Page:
Turn the time machine dial to October 2010 and you'll remember when Mac OS X Lion was unveiled by Steve Jobs and Co. Apple called the event "Back to the Mac" and showcased some iOS-esque features that were coming to Apple's desktop operating system. By February 2011, there was developer preview and in summer 2011, Lion was ready for the world. That's a quick turnaround between teaser, preview and launch. Now, a year later, Apple is at it again. The latest developer preview for OS X 10.8 Mountain Lion is available and it's packed to the gills with more iOS features than you can shake a stick at.
Apple is bringing the much-loved iOS notification center to the Mac, along with iMessages (which frankly seemed inevitable) and the rest of the stock iOS apps we use every day, including Notes, Reminders, Gamer Center, iCloud and even inline Twitter integration across the operating system. In addition, AirPlay has been natively enabled across the OS, so video- and photo-sharing from your Mac to your AppleTV will be super-easy.
Plus, Apple is introducing a new member to the OS X family, Gatekeeper, whose purpose is to ensure malicious applications don't run on your machine. It's almost like white-listing: Pop over to your system settings and you can set limits on your machine to run only Mac App Store apps, applications not from the App Store but from Apple "identified developers," or any application.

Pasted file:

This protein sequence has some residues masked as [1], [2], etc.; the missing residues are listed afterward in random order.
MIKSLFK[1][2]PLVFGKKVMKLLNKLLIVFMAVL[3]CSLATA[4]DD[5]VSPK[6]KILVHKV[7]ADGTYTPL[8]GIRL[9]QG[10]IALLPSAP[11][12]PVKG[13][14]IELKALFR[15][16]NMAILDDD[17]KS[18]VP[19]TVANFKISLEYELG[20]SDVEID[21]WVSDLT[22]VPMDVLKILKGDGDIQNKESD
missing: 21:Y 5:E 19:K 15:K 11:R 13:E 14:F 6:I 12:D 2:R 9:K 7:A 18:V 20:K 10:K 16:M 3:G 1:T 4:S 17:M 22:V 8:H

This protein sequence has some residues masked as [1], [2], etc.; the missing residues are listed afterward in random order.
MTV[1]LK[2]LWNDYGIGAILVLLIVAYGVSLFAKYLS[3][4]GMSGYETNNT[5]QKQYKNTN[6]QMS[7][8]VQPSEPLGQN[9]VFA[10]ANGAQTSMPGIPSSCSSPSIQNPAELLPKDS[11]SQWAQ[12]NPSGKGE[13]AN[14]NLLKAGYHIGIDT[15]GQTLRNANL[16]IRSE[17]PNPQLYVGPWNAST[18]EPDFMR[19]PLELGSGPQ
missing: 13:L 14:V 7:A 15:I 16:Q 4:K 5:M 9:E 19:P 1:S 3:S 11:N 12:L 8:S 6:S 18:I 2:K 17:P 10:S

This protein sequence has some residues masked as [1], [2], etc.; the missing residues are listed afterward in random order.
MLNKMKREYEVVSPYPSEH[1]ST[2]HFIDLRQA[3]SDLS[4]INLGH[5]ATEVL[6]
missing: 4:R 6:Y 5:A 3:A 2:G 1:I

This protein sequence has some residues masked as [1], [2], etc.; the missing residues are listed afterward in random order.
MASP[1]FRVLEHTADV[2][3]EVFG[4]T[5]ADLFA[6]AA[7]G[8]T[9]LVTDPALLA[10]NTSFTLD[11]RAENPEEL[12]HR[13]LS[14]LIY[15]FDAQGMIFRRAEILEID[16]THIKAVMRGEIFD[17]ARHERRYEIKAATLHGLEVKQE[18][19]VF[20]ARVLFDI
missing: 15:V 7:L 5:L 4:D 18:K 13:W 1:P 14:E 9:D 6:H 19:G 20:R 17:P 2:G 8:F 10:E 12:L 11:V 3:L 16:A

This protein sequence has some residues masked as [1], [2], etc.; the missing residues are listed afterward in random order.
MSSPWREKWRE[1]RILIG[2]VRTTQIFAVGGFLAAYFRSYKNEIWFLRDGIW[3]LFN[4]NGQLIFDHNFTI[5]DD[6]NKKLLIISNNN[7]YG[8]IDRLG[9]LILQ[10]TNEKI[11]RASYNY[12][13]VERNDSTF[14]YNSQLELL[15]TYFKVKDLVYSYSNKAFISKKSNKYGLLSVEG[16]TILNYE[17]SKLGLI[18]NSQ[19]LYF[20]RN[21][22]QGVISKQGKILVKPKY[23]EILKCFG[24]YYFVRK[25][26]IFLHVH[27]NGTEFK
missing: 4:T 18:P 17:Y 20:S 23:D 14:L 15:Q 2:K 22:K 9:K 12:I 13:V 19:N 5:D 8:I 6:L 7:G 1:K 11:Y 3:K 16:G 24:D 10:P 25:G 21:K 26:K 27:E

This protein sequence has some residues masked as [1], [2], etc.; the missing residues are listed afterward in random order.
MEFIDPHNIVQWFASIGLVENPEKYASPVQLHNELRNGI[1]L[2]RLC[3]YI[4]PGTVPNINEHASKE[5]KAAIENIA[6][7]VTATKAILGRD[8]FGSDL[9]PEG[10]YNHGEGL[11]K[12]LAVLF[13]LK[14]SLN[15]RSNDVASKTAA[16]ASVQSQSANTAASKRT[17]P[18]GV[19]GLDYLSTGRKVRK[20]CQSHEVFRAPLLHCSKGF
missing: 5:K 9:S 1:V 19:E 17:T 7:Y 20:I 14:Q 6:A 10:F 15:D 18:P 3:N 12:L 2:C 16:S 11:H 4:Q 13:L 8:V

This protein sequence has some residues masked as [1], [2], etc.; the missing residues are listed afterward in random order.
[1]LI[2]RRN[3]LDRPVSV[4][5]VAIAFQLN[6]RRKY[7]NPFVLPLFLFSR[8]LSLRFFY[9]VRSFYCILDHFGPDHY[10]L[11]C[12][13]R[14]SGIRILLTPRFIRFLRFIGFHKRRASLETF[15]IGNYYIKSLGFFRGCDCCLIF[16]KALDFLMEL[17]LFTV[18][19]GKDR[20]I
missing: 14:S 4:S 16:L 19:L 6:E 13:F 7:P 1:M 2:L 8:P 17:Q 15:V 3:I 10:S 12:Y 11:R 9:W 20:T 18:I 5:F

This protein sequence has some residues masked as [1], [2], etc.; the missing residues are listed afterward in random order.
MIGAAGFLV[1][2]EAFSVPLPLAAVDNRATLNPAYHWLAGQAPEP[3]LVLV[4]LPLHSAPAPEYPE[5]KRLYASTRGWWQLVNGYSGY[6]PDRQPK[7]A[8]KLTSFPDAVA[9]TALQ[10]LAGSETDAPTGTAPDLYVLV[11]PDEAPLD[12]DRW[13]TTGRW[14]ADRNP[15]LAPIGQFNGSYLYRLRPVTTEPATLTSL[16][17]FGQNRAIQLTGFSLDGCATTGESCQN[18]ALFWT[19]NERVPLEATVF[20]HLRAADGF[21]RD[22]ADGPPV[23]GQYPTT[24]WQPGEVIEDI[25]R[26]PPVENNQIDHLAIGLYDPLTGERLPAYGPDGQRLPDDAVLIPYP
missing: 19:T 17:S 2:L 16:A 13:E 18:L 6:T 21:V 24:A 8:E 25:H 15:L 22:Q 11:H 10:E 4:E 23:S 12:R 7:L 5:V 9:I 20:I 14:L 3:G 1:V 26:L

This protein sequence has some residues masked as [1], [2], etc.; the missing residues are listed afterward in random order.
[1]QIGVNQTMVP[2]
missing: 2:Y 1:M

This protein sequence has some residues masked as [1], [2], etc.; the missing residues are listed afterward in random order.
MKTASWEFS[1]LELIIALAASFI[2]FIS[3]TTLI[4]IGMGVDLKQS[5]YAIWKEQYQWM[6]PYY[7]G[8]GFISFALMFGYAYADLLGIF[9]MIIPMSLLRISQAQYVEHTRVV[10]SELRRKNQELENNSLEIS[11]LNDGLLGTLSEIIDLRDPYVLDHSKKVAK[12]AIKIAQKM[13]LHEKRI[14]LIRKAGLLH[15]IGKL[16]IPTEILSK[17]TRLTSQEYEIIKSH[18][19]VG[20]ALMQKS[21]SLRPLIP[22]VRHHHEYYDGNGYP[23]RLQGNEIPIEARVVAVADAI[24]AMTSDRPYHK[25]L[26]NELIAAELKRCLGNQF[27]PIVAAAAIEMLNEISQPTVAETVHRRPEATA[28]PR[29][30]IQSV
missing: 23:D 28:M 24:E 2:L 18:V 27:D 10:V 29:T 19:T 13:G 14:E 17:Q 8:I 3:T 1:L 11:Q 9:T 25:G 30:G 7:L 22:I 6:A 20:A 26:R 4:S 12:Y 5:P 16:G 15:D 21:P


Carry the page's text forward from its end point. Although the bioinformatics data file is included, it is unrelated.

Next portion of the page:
Detecting a trend? Apple is hyping native applications and the Mac App Store. Is Apple trying to get more control over the Mac? Undoubtedly, yes, but it's a smart move. As the Mac becomes more popular, with more people using the iPad and the iPhone as "gateway drugs," Apple is smart to make the Mac not only as friendly as its iOS counterparts also also as familiar. While many users worry that Apple will eventually lock up OS X as much as iOS, I'm confident Apple will always leave a switch to ensure the OS is as open as it's always been, capable of being used in the traditional way, file systems and all.
A careful reader will notice Apple dropped the "Mac" from the operating system moniker. This could raise more eyebrows than Apple's iOS-ification of OS X. It could imply the operating system will eventually run on more than Macintosh computers. Does that mean OS X and iOS will merge? Possibly, but I also think Apple could have a new device around the corner that is neither Mac nor iOS device. At the very least, Apple is simplifying its technology nomenclature. Once upon a time Jobs spent part of a keynote explaining the move from "Apple Computer Inc." to "Apple Inc."
While the hype ramps up around OS X 10.8, I'll be scouring the web (or pestering some of my Apple developer friends) to send me the developer preview for an actual test drive. Get excited.